Less of a biopic and more just a celebration of the life and music of the superstar rockband Queen, 'Bohemian Rhapsody' only succeeds primarily on the strength of Rami Malek’s transformative portrayal of Queen frontman Freddie Mercury and the band’s superb music and legacy. A quick peek online shows that the film takes a lot of narrative liberties with the details of Queen’s story, sometimes creating drama that isn’t true.
Many films about real people take dramatic licences to make the story translate onscreen. Films like ‘Hidden Figures’ mix and match the experiences of the amazing black women in NASA to different characters to help tell a more solid narrative experience, but the soul and the essential experience still remains true.
As powerful as the narrative presented by ‘Bohemian Rhapsody,’ about the rise of the 70s rock band Queen into international superstardom and the tragic death of its captivating lead singer Freddie Mercury to complications due to AIDS, they created a story point for dramatic purposes that never really occurred, and it feels unnecessarily manipulative in the process.
The film’s culmination leads towards their iconic 1985 Live Aid Performance, but the film suggests that the band had broken up at this point when, in truth, they didn’t. It suggests that Freddie Mercury was already diagnosed at this time with HIV but he wasn’t diagnosed until after this said event. It feels disingenuous to create this sense of drama for the purpose of this movie when the band and their music alone is enough to keep you on your seats.
Because that’s where ‘Bohemian Rhapsody’ still manages to inspire and sparkle. Queen, as a rock band, created so many magnificent songs that haven’t aged a single bit and it’s when the movie delves into the creation of these songs and the struggle they had to getting their songs played on the radio where the movie actually shines. In fact, there should be more of this.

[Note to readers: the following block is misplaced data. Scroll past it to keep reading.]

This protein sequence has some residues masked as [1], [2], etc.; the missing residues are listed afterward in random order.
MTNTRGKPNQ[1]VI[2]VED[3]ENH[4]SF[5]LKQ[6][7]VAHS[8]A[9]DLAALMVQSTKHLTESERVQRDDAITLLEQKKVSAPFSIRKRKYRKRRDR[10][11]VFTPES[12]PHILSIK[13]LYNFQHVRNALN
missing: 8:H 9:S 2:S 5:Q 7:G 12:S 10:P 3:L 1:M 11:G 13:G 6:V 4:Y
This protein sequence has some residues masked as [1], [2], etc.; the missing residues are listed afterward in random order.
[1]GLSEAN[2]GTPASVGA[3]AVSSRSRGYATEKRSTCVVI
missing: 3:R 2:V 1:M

As a biopic, they offer nothing really new to the story of Queen that we can’t find on our own. The film takes shortcuts to present them as the musical geniuses that they are without showing us where the genius comes from. Director Bryan Singer (and David Fletcher, who finished shooting the movie after Singer was fired two weeks before production ended), seemed more inclined to show us the product of the genius rather than the heart of it.
That’s what is sorely missing from ‘Bohemian Rhapsody.’ There are strong elements of the band being a family and also an important element of Freddie Mercury and his wife, Mary Austin, whom he calls ‘the love of his life,’ but the film fails to dramatize what makes Queen a family and why Mary is so integral to Freddie’s being. These are things that are said constantly but are never really explored by the narrative.
This lack of focus makes the film just go through the motions rather than giving us any real meat to chew on. Fortunately, Rami Malek’s performance is so good, it distracts us from what the film fails to deliver in terms of showing us who Freddie Mercury is. There is a line in the film when the road manager, Paul Prenter, tells Freddie, “I know you, Freddie” and Mercury responds with something like, “You don’t know me; you only see what you want to see.”
This seems more apt for the film’s portrayal than anything else.
But other than Malek’s incredible performance (actually, everyone is quite good in this movie, it’s just that Malek’s larger-than-life portrayal really steals the show), it is the band themselves, Queen, and their music that makes this film so enjoyable. The last twenty minutes of the film — the band in its full glory — is a marvel of taking these powerful songs, Mercury’s onstage charisma, and this one singular moment of rock history and turning it into a triumphant finale that will leave everyone breathless.
Now if only the rest of the film would have been given as much care as Malek’s performance and that finale.